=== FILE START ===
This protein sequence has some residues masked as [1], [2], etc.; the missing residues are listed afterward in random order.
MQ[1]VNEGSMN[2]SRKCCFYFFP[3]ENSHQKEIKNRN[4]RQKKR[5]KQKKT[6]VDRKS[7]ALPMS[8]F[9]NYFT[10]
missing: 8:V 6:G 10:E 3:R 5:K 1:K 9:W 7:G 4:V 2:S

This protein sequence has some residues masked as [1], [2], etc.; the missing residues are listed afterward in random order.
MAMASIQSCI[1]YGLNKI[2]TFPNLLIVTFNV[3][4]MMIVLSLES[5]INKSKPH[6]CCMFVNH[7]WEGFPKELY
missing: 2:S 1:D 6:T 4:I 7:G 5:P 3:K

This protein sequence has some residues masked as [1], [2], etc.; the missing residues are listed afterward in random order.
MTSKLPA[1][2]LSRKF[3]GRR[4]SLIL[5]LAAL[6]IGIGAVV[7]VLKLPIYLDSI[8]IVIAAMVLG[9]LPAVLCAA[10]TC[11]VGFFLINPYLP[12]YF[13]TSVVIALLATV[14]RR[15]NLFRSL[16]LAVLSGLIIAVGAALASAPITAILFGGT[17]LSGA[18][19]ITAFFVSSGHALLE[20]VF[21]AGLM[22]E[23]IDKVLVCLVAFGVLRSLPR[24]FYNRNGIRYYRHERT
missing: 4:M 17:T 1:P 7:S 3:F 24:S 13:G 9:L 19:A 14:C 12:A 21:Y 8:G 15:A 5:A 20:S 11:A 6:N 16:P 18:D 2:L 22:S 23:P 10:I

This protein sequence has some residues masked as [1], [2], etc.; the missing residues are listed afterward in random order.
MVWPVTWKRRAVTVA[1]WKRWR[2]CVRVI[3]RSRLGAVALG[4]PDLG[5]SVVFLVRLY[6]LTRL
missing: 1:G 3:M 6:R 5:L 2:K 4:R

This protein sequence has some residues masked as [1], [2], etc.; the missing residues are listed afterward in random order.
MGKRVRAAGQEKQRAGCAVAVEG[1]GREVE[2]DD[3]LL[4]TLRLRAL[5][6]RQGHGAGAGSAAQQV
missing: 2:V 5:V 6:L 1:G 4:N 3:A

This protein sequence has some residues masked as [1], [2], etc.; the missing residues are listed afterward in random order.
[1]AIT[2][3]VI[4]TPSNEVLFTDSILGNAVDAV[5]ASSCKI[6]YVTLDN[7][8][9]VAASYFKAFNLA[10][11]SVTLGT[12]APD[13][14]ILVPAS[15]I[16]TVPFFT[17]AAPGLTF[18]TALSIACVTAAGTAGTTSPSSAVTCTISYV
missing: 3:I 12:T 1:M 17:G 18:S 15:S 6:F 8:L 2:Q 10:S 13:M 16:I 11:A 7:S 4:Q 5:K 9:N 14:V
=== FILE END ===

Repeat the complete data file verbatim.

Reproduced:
This protein sequence has some residues masked as [1], [2], etc.; the missing residues are listed afterward in random order.
MQ[1]VNEGSMN[2]SRKCCFYFFP[3]ENSHQKEIKNRN[4]RQKKR[5]KQKKT[6]VDRKS[7]ALPMS[8]F[9]NYFT[10]
missing: 8:V 6:G 10:E 3:R 5:K 1:K 9:W 7:G 4:V 2:S

This protein sequence has some residues masked as [1], [2], etc.; the missing residues are listed afterward in random order.
MAMASIQSCI[1]YGLNKI[2]TFPNLLIVTFNV[3][4]MMIVLSLES[5]INKSKPH[6]CCMFVNH[7]WEGFPKELY
missing: 2:S 1:D 6:T 4:I 7:G 5:P 3:K

This protein sequence has some residues masked as [1], [2], etc.; the missing residues are listed afterward in random order.
MTSKLPA[1][2]LSRKF[3]GRR[4]SLIL[5]LAAL[6]IGIGAVV[7]VLKLPIYLDSI[8]IVIAAMVLG[9]LPAVLCAA[10]TC[11]VGFFLINPYLP[12]YF[13]TSVVIALLATV[14]RR[15]NLFRSL[16]LAVLSGLIIAVGAALASAPITAILFGGT[17]LSGA[18][19]ITAFFVSSGHALLE[20]VF[21]AGLM[22]E[23]IDKVLVCLVAFGVLRSLPR[24]FYNRNGIRYYRHERT
missing: 4:M 17:T 1:P 7:S 3:F 24:S 13:G 9:L 19:A 14:C 12:A 21:Y 8:G 15:A 5:A 20:S 11:A 6:N 16:P 18:D 2:L 22:S 23:P 10:I

This protein sequence has some residues masked as [1], [2], etc.; the missing residues are listed afterward in random order.
MVWPVTWKRRAVTVA[1]WKRWR[2]CVRVI[3]RSRLGAVALG[4]PDLG[5]SVVFLVRLY[6]LTRL
missing: 1:G 3:M 6:R 5:L 2:K 4:R

This protein sequence has some residues masked as [1], [2], etc.; the missing residues are listed afterward in random order.
MGKRVRAAGQEKQRAGCAVAVEG[1]GREVE[2]DD[3]LL[4]TLRLRAL[5][6]RQGHGAGAGSAAQQV
missing: 2:V 5:V 6:L 1:G 4:N 3:A

This protein sequence has some residues masked as [1], [2], etc.; the missing residues are listed afterward in random order.
[1]AIT[2][3]VI[4]TPSNEVLFTDSILGNAVDAV[5]ASSCKI[6]YVTLDN[7][8][9]VAASYFKAFNLA[10][11]SVTLGT[12]APD[13][14]ILVPAS[15]I[16]TVPFFT[17]AAPGLTF[18]TALSIACVTAAGTAGTTSPSSAVTCTISYV
missing: 3:I 12:T 1:M 17:G 18:S 15:S 6:F 8:L 2:Q 10:S 13:M 16:I 11:A 7:S 4:Q 5:K 9:N 14:V